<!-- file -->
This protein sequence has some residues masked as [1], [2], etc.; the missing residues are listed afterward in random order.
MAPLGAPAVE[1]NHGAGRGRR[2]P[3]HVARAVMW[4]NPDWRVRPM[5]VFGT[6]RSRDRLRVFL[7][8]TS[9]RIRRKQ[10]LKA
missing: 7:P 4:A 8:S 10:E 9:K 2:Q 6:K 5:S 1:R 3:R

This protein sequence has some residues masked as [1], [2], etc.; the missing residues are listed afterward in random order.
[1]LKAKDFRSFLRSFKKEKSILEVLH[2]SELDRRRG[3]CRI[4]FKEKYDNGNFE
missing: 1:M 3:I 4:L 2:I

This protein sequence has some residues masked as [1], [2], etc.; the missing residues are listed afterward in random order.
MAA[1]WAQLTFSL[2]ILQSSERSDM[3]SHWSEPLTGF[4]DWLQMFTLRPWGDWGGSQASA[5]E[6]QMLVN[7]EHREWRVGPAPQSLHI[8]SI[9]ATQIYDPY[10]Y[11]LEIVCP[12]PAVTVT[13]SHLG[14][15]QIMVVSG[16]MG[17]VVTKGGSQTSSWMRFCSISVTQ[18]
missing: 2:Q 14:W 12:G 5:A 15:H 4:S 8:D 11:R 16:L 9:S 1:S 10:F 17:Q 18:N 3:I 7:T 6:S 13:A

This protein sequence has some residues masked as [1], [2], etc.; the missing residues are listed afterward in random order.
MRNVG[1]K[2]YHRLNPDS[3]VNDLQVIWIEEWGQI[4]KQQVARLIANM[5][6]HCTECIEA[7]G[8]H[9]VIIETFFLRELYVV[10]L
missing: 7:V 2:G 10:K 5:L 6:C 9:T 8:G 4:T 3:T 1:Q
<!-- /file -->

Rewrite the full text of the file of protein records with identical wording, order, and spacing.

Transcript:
This protein sequence has some residues masked as [1], [2], etc.; the missing residues are listed afterward in random order.
MAPLGAPAVE[1]NHGAGRGRR[2]P[3]HVARAVMW[4]NPDWRVRPM[5]VFGT[6]RSRDRLRVFL[7][8]TS[9]RIRRKQ[10]LKA
missing: 7:P 4:A 8:S 10:E 9:K 2:Q 6:K 5:S 1:R 3:R

This protein sequence has some residues masked as [1], [2], etc.; the missing residues are listed afterward in random order.
[1]LKAKDFRSFLRSFKKEKSILEVLH[2]SELDRRRG[3]CRI[4]FKEKYDNGNFE
missing: 1:M 3:I 4:L 2:I

This protein sequence has some residues masked as [1], [2], etc.; the missing residues are listed afterward in random order.
MAA[1]WAQLTFSL[2]ILQSSERSDM[3]SHWSEPLTGF[4]DWLQMFTLRPWGDWGGSQASA[5]E[6]QMLVN[7]EHREWRVGPAPQSLHI[8]SI[9]ATQIYDPY[10]Y[11]LEIVCP[12]PAVTVT[13]SHLG[14][15]QIMVVSG[16]MG[17]VVTKGGSQTSSWMRFCSISVTQ[18]
missing: 2:Q 14:W 12:G 5:A 15:H 4:S 8:D 11:R 16:L 9:S 1:S 10:F 17:Q 18:N 3:I 7:T 6:S 13:A

This protein sequence has some residues masked as [1], [2], etc.; the missing residues are listed afterward in random order.
MRNVG[1]K[2]YHRLNPDS[3]VNDLQVIWIEEWGQI[4]KQQVARLIANM[5][6]HCTECIEA[7]G[8]H[9]VIIETFFLRELYVV[10]L
missing: 7:V 2:G 10:K 5:L 6:C 9:T 8:G 4:T 3:T 1:Q